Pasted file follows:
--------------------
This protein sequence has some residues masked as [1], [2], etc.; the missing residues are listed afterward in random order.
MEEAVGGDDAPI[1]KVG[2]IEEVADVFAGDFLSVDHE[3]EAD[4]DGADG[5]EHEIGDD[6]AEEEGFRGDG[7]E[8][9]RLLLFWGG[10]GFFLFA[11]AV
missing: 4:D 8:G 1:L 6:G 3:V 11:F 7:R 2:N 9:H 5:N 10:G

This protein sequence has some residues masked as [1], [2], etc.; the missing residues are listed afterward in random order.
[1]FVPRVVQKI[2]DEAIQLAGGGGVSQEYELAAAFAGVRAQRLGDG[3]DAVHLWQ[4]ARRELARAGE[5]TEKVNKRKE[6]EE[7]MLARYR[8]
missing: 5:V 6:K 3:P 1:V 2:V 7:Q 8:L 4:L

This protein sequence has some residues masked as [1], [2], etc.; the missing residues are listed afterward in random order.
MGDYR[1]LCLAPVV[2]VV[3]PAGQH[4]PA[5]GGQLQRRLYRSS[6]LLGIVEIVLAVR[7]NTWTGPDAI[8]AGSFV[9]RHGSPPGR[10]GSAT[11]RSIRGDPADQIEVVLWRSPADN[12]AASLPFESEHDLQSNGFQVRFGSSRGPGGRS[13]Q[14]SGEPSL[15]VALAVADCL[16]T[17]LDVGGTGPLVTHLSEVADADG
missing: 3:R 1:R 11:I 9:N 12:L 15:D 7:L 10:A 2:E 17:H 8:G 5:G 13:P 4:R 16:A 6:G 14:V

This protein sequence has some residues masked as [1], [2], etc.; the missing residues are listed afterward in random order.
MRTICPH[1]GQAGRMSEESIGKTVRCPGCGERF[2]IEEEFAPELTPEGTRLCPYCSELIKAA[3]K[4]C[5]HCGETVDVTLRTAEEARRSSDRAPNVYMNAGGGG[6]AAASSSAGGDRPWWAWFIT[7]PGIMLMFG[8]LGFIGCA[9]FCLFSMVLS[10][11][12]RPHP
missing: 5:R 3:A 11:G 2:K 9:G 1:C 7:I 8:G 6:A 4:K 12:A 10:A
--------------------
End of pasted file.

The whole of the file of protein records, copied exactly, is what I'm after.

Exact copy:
This protein sequence has some residues masked as [1], [2], etc.; the missing residues are listed afterward in random order.
MEEAVGGDDAPI[1]KVG[2]IEEVADVFAGDFLSVDHE[3]EAD[4]DGADG[5]EHEIGDD[6]AEEEGFRGDG[7]E[8][9]RLLLFWGG[10]GFFLFA[11]AV
missing: 4:D 8:G 1:L 6:G 3:V 11:F 7:R 2:N 9:H 5:N 10:G

This protein sequence has some residues masked as [1], [2], etc.; the missing residues are listed afterward in random order.
[1]FVPRVVQKI[2]DEAIQLAGGGGVSQEYELAAAFAGVRAQRLGDG[3]DAVHLWQ[4]ARRELARAGE[5]TEKVNKRKE[6]EE[7]MLARYR[8]
missing: 5:V 6:K 3:P 1:V 2:V 7:Q 8:L 4:L

This protein sequence has some residues masked as [1], [2], etc.; the missing residues are listed afterward in random order.
MGDYR[1]LCLAPVV[2]VV[3]PAGQH[4]PA[5]GGQLQRRLYRSS[6]LLGIVEIVLAVR[7]NTWTGPDAI[8]AGSFV[9]RHGSPPGR[10]GSAT[11]RSIRGDPADQIEVVLWRSPADN[12]AASLPFESEHDLQSNGFQVRFGSSRGPGGRS[13]Q[14]SGEPSL[15]VALAVADCL[16]T[17]LDVGGTGPLVTHLSEVADADG
missing: 3:R 1:R 11:I 9:N 12:L 15:D 7:L 10:A 2:E 17:H 8:G 5:G 13:P 4:R 16:A 6:G 14:V

This protein sequence has some residues masked as [1], [2], etc.; the missing residues are listed afterward in random order.
MRTICPH[1]GQAGRMSEESIGKTVRCPGCGERF[2]IEEEFAPELTPEGTRLCPYCSELIKAA[3]K[4]C[5]HCGETVDVTLRTAEEARRSSDRAPNVYMNAGGGG[6]AAASSSAGGDRPWWAWFIT[7]PGIMLMFG[8]LGFIGCA[9]FCLFSMVLS[10][11][12]RPHP
missing: 5:R 3:A 11:G 2:K 9:G 1:C 7:I 8:G 6:A 4:K 12:A 10:A